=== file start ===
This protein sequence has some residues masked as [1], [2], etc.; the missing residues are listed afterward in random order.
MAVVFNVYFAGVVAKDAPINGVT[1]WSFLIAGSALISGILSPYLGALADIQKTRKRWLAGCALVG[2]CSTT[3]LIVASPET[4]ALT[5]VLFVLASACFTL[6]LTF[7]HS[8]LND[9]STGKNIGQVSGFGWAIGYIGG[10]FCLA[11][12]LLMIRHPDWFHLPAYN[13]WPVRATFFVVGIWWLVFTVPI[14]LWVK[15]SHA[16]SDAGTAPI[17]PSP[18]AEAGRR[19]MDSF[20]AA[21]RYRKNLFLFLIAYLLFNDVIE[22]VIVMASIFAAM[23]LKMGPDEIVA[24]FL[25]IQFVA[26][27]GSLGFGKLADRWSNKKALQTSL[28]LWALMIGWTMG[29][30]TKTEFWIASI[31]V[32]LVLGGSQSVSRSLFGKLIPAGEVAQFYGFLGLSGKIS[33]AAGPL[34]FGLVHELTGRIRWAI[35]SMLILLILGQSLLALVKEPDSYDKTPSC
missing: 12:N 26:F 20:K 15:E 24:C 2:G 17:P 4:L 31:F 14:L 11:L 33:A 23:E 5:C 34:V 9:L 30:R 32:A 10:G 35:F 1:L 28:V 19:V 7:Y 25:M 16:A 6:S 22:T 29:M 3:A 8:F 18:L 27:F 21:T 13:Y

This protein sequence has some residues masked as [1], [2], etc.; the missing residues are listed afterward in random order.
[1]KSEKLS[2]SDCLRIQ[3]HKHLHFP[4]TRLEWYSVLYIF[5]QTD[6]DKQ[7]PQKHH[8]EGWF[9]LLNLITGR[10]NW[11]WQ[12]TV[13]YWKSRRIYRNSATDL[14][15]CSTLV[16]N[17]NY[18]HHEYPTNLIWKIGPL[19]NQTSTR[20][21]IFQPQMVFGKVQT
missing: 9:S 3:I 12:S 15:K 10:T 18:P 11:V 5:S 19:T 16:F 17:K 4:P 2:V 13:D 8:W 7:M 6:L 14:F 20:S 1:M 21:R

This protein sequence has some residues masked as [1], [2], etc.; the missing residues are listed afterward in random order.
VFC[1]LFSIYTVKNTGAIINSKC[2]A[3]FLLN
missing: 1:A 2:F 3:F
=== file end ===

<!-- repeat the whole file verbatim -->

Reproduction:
This protein sequence has some residues masked as [1], [2], etc.; the missing residues are listed afterward in random order.
MAVVFNVYFAGVVAKDAPINGVT[1]WSFLIAGSALISGILSPYLGALADIQKTRKRWLAGCALVG[2]CSTT[3]LIVASPET[4]ALT[5]VLFVLASACFTL[6]LTF[7]HS[8]LND[9]STGKNIGQVSGFGWAIGYIGG[10]FCLA[11][12]LLMIRHPDWFHLPAYN[13]WPVRATFFVVGIWWLVFTVPI[14]LWVK[15]SHA[16]SDAGTAPI[17]PSP[18]AEAGRR[19]MDSF[20]AA[21]RYRKNLFLFLIAYLLFNDVIE[22]VIVMASIFAAM[23]LKMGPDEIVA[24]FL[25]IQFVA[26][27]GSLGFGKLADRWSNKKALQTSL[28]LWALMIGWTMG[29][30]TKTEFWIASI[31]V[32]LVLGGSQSVSRSLFGKLIPAGEVAQFYGFLGLSGKIS[33]AAGPL[34]FGLVHELTGRIRWAI[35]SMLILLILGQSLLALVKEPDSYDKTPSC
missing: 12:N 26:F 20:K 15:E 24:C 2:G 17:P 4:L 31:F 14:L 11:L 33:A 23:E 5:C 34:V 9:L 30:R 32:A 10:G 35:F 1:L 28:V 19:V 7:Y 25:M 16:A 6:S 22:T 29:M 3:A 8:F 18:L 27:F 21:T 13:Y

This protein sequence has some residues masked as [1], [2], etc.; the missing residues are listed afterward in random order.
[1]KSEKLS[2]SDCLRIQ[3]HKHLHFP[4]TRLEWYSVLYIF[5]QTD[6]DKQ[7]PQKHH[8]EGWF[9]LLNLITGR[10]NW[11]WQ[12]TV[13]YWKSRRIYRNSATDL[14][15]CSTLV[16]N[17]NY[18]HHEYPTNLIWKIGPL[19]NQTSTR[20][21]IFQPQMVFGKVQT
missing: 9:S 3:I 12:S 15:K 10:T 18:P 11:V 5:S 19:T 16:F 17:K 4:P 2:V 13:D 8:W 7:M 6:L 14:F 20:S 1:M 21:R

This protein sequence has some residues masked as [1], [2], etc.; the missing residues are listed afterward in random order.
VFC[1]LFSIYTVKNTGAIINSKC[2]A[3]FLLN
missing: 1:A 2:F 3:F